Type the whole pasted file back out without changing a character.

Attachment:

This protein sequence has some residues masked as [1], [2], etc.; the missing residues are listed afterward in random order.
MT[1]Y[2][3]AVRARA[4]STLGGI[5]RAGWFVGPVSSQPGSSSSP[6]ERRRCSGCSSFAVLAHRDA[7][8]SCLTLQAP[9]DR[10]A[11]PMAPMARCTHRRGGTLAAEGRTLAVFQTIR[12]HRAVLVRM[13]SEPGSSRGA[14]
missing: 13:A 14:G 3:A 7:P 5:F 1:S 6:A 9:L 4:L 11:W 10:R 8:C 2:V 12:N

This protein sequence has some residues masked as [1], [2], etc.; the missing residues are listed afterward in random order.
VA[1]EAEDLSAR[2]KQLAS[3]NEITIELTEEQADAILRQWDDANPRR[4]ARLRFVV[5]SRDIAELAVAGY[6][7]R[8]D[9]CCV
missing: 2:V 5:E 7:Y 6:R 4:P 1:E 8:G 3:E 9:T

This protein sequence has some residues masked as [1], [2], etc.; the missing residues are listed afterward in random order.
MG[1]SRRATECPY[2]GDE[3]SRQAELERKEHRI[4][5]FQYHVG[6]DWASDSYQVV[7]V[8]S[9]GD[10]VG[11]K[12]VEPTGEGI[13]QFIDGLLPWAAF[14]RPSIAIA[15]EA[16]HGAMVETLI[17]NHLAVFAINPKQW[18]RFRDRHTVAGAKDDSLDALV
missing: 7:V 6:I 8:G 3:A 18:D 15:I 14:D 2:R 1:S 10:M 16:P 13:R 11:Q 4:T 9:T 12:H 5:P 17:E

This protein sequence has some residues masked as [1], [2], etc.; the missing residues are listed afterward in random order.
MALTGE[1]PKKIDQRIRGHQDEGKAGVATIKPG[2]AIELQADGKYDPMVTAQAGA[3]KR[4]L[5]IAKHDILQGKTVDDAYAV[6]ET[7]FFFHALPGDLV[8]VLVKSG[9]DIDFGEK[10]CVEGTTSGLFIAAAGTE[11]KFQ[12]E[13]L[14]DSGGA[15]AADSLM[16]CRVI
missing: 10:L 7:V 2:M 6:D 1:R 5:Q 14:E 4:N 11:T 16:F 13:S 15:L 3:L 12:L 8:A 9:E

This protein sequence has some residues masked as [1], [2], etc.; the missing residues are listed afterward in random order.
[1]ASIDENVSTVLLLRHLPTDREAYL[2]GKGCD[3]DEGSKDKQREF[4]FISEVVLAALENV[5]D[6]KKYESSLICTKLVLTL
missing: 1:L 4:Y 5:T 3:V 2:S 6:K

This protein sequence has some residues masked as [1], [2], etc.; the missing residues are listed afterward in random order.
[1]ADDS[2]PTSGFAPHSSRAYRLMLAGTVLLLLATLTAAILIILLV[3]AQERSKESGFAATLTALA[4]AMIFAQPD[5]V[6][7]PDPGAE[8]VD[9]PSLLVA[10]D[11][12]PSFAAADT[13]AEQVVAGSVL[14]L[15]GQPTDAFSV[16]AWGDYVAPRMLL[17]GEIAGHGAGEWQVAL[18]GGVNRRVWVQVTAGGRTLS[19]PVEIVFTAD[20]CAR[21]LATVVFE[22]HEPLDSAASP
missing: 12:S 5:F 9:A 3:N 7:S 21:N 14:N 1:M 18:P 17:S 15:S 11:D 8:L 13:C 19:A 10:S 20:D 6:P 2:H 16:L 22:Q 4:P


This protein sequence has some residues masked as [1], [2], etc.; the missing residues are listed afterward in random order.
MT[1]Y[2][3]AVRARA[4]STLGGI[5]RAGWFVGPVSSQPGSSSSP[6]ERRRCSGCSSFAVLAHRDA[7][8]SCLTLQAP[9]DR[10]A[11]PMAPMARCTHRRGGTLAAEGRTLAVFQTIR[12]HRAVLVRM[13]SEPGSSRGA[14]
missing: 13:A 14:G 3:A 7:P 5:F 1:S 6:A 9:L 4:L 11:W 10:R 8:C 2:V 12:N

This protein sequence has some residues masked as [1], [2], etc.; the missing residues are listed afterward in random order.
VA[1]EAEDLSAR[2]KQLAS[3]NEITIELTEEQADAILRQWDDANPRR[4]ARLRFVV[5]SRDIAELAVAGY[6][7]R[8]D[9]CCV
missing: 2:V 5:E 7:Y 6:R 4:P 1:E 8:G 3:E 9:T

This protein sequence has some residues masked as [1], [2], etc.; the missing residues are listed afterward in random order.
MG[1]SRRATECPY[2]GDE[3]SRQAELERKEHRI[4][5]FQYHVG[6]DWASDSYQVV[7]V[8]S[9]GD[10]VG[11]K[12]VEPTGEGI[13]QFIDGLLPWAAF[14]RPSIAIA[15]EA[16]HGAMVETLI[17]NHLAVFAINPKQW[18]RFRDRHTVAGAKDDSLDALV
missing: 7:V 6:I 8:G 3:A 18:D 15:I 14:D 2:R 1:S 10:M 16:P 13:R 11:Q 4:T 9:T 12:H 5:P 17:E

This protein sequence has some residues masked as [1], [2], etc.; the missing residues are listed afterward in random order.
MALTGE[1]PKKIDQRIRGHQDEGKAGVATIKPG[2]AIELQADGKYDPMVTAQAGA[3]KR[4]L[5]IAKHDILQGKTVDDAYAV[6]ET[7]FFFHALPGDLV[8]VLVKSG[9]DIDFGEK[10]CVEGTTSGLFIAAAGTE[11]KFQ[12]E[13]L[14]DSGGA[15]AADSLM[16]CRVI
missing: 10:L 7:V 2:M 6:D 1:R 5:Q 14:E 4:N 11:T 16:F 13:S 15:L 3:L 12:L 8:A 9:E

This protein sequence has some residues masked as [1], [2], etc.; the missing residues are listed afterward in random order.
[1]ASIDENVSTVLLLRHLPTDREAYL[2]GKGCD[3]DEGSKDKQREF[4]FISEVVLAALENV[5]D[6]KKYESSLICTKLVLTL
missing: 1:L 4:Y 5:T 3:V 2:S 6:K

This protein sequence has some residues masked as [1], [2], etc.; the missing residues are listed afterward in random order.
[1]ADDS[2]PTSGFAPHSSRAYRLMLAGTVLLLLATLTAAILIILLV[3]AQERSKESGFAATLTALA[4]AMIFAQPD[5]V[6][7]PDPGAE[8]VD[9]PSLLVA[10]D[11][12]PSFAAADT[13]AEQVVAGSVL[14]L[15]GQPTDAFSV[16]AWGDYVAPRMLL[17]GEIAGHGAGEWQVAL[18]GGVNRRVWVQVTAGGRTLS[19]PVEIVFTAD[20]CAR[21]LATVVFE[22]HEPLDSAASP
missing: 12:S 5:F 9:A 3:N 7:S 21:N 14:N 1:M 18:P 17:S 15:S 11:D 8:L 13:C 19:A 10:S 20:D 6:P 2:H 16:L 22:Q 4:P